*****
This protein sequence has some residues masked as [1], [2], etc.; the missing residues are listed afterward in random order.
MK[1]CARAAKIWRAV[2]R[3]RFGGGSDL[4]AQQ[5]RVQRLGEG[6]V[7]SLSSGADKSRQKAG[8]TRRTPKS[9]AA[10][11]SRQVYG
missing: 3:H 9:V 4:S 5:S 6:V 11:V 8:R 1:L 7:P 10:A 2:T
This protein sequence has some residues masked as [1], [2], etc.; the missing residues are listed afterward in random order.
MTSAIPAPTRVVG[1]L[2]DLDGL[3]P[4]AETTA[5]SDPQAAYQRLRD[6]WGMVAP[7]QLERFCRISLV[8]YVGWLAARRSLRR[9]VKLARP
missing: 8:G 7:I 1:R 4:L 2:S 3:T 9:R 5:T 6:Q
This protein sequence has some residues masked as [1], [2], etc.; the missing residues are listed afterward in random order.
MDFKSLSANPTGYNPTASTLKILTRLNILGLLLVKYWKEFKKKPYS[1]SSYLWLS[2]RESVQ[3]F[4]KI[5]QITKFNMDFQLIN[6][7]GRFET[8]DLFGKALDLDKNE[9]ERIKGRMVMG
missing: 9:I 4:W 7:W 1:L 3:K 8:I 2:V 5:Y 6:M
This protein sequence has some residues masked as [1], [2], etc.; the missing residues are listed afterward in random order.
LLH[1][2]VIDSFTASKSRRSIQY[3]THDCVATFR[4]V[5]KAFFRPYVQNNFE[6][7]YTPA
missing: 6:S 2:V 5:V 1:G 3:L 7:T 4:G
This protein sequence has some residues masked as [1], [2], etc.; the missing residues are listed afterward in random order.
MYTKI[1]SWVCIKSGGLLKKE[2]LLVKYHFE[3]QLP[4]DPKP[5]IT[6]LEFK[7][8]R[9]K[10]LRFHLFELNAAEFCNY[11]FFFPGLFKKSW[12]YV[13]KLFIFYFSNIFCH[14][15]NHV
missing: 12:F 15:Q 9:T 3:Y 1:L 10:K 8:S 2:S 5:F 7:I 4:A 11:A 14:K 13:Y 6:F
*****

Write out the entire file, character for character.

This protein sequence has some residues masked as [1], [2], etc.; the missing residues are listed afterward in random order.
MK[1]CARAAKIWRAV[2]R[3]RFGGGSDL[4]AQQ[5]RVQRLGEG[6]V[7]SLSSGADKSRQKAG[8]TRRTPKS[9]AA[10][11]SRQVYG
missing: 3:H 9:V 4:S 5:S 6:V 11:V 8:R 1:L 7:P 10:A 2:T
This protein sequence has some residues masked as [1], [2], etc.; the missing residues are listed afterward in random order.
MTSAIPAPTRVVG[1]L[2]DLDGL[3]P[4]AETTA[5]SDPQAAYQRLRD[6]WGMVAP[7]QLERFCRISLV[8]YVGWLAARRSLRR[9]VKLARP
missing: 8:G 7:I 1:R 4:L 2:S 3:T 9:R 5:T 6:Q
This protein sequence has some residues masked as [1], [2], etc.; the missing residues are listed afterward in random order.
MDFKSLSANPTGYNPTASTLKILTRLNILGLLLVKYWKEFKKKPYS[1]SSYLWLS[2]RESVQ[3]F[4]KI[5]QITKFNMDFQLIN[6][7]GRFET[8]DLFGKALDLDKNE[9]ERIKGRMVMG
missing: 9:I 4:W 7:W 1:L 3:K 8:I 2:V 5:Y 6:M
This protein sequence has some residues masked as [1], [2], etc.; the missing residues are listed afterward in random order.
LLH[1][2]VIDSFTASKSRRSIQY[3]THDCVATFR[4]V[5]KAFFRPYVQNNFE[6][7]YTPA
missing: 6:S 2:V 5:V 1:G 3:L 7:T 4:G
This protein sequence has some residues masked as [1], [2], etc.; the missing residues are listed afterward in random order.
MYTKI[1]SWVCIKSGGLLKKE[2]LLVKYHFE[3]QLP[4]DPKP[5]IT[6]LEFK[7][8]R[9]K[10]LRFHLFELNAAEFCNY[11]FFFPGLFKKSW[12]YV[13]KLFIFYFSNIFCH[14][15]NHV
missing: 12:F 15:Q 9:T 3:Y 1:L 10:K 8:S 2:S 5:F 7:I 4:A 11:A 14:K 13:Y 6:F